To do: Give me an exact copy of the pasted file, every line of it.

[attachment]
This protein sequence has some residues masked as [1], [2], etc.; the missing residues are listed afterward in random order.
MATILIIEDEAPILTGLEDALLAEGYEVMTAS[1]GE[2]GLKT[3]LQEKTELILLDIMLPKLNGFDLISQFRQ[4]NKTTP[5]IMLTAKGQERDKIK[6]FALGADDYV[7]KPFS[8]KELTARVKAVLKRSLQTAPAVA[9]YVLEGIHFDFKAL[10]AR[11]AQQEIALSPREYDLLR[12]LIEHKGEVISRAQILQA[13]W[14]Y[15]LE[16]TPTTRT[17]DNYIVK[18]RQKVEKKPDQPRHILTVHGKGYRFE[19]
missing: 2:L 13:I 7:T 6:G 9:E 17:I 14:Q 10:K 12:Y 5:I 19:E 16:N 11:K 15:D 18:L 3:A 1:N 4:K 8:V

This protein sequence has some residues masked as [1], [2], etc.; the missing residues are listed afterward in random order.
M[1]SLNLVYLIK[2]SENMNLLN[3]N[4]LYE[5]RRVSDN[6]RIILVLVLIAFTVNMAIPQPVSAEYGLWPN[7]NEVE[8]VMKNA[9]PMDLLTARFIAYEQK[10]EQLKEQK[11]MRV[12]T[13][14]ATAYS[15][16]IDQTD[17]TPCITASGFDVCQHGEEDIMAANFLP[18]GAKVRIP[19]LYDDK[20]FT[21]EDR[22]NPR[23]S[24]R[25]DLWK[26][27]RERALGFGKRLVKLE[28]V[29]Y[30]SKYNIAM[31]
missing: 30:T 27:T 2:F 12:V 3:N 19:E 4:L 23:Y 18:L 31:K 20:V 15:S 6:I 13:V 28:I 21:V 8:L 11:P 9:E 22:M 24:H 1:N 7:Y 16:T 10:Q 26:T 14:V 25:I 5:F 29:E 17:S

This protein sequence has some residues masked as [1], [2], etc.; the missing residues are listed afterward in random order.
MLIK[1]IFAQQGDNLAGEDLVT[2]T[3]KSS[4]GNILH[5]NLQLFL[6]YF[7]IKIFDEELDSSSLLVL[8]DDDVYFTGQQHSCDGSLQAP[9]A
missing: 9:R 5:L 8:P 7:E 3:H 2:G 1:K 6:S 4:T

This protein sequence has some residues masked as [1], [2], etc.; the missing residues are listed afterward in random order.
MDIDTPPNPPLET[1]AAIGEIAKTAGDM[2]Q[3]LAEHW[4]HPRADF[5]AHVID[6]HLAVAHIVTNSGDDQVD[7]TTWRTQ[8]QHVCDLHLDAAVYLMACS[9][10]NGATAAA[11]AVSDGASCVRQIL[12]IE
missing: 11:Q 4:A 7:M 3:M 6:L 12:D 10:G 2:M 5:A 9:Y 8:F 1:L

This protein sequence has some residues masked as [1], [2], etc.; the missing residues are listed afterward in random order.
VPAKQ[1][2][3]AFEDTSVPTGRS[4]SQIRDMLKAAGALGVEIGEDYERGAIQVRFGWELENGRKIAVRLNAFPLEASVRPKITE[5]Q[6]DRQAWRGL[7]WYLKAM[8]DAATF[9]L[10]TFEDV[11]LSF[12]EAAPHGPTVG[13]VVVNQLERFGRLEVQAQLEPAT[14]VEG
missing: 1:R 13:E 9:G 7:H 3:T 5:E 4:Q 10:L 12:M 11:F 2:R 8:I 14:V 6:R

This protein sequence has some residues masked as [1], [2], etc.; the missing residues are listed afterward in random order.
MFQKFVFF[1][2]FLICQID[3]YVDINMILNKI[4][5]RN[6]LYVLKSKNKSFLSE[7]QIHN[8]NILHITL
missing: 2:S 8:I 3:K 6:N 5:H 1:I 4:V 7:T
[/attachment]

This protein sequence has some residues masked as [1], [2], etc.; the missing residues are listed afterward in random order.
MATILIIEDEAPILTGLEDALLAEGYEVMTAS[1]GE[2]GLKT[3]LQEKTELILLDIMLPKLNGFDLISQFRQ[4]NKTTP[5]IMLTAKGQERDKIK[6]FALGADDYV[7]KPFS[8]KELTARVKAVLKRSLQTAPAVA[9]YVLEGIHFDFKAL[10]AR[11]AQQEIALSPREYDLLR[12]LIEHKGEVISRAQILQA[13]W[14]Y[15]LE[16]TPTTRT[17]DNYIVK[18]RQKVEKKPDQPRHILTVHGKGYRFE[19]
missing: 2:L 13:I 7:T 6:G 9:E 17:I 14:Q 10:K 12:Y 5:I 19:E 16:N 11:K 15:D 18:L 3:A 1:N 4:K 8:V

This protein sequence has some residues masked as [1], [2], etc.; the missing residues are listed afterward in random order.
M[1]SLNLVYLIK[2]SENMNLLN[3]N[4]LYE[5]RRVSDN[6]RIILVLVLIAFTVNMAIPQPVSAEYGLWPN[7]NEVE[8]VMKNA[9]PMDLLTARFIAYEQK[10]EQLKEQK[11]MRV[12]T[13][14]ATAYS[15][16]IDQTD[17]TPCITASGFDVCQHGEEDIMAANFLP[18]GAKVRIP[19]LYDDK[20]FT[21]EDR[22]NPR[23]S[24]R[25]DLWK[26][27]RERALGFGKRLVKLE[28]V[29]Y[30]SKYNIAM[31]
missing: 30:T 27:T 2:F 12:V 3:N 19:E 4:L 23:Y 18:L 31:K 20:V 15:S 6:I 13:V 28:I 21:V 8:L 11:P 9:E 22:M 24:H 1:N 7:Y 16:T 10:Q 26:T 14:V 25:I 5:F 29:E 17:S

This protein sequence has some residues masked as [1], [2], etc.; the missing residues are listed afterward in random order.
MLIK[1]IFAQQGDNLAGEDLVT[2]T[3]KSS[4]GNILH[5]NLQLFL[6]YF[7]IKIFDEELDSSSLLVL[8]DDDVYFTGQQHSCDGSLQAP[9]A
missing: 9:R 5:L 8:P 7:E 3:H 2:G 1:K 6:S 4:T

This protein sequence has some residues masked as [1], [2], etc.; the missing residues are listed afterward in random order.
MDIDTPPNPPLET[1]AAIGEIAKTAGDM[2]Q[3]LAEHW[4]HPRADF[5]AHVID[6]HLAVAHIVTNSGDDQVD[7]TTWRTQ[8]QHVCDLHLDAAVYLMACS[9][10]NGATAAA[11]AVSDGASCVRQIL[12]IE
missing: 11:Q 4:A 7:M 3:M 6:L 12:D 10:G 2:M 5:A 9:Y 8:F 1:L

This protein sequence has some residues masked as [1], [2], etc.; the missing residues are listed afterward in random order.
VPAKQ[1][2][3]AFEDTSVPTGRS[4]SQIRDMLKAAGALGVEIGEDYERGAIQVRFGWELENGRKIAVRLNAFPLEASVRPKITE[5]Q[6]DRQAWRGL[7]WYLKAM[8]DAATF[9]L[10]TFEDV[11]LSF[12]EAAPHGPTVG[13]VVVNQLERFGRLEVQAQLEPAT[14]VEG
missing: 1:R 13:E 9:G 7:H 3:T 5:E 4:Q 10:L 12:M 11:F 2:R 8:I 14:V 6:R

This protein sequence has some residues masked as [1], [2], etc.; the missing residues are listed afterward in random order.
MFQKFVFF[1][2]FLICQID[3]YVDINMILNKI[4][5]RN[6]LYVLKSKNKSFLSE[7]QIHN[8]NILHITL
missing: 2:S 8:I 3:K 6:N 5:H 1:I 4:V 7:T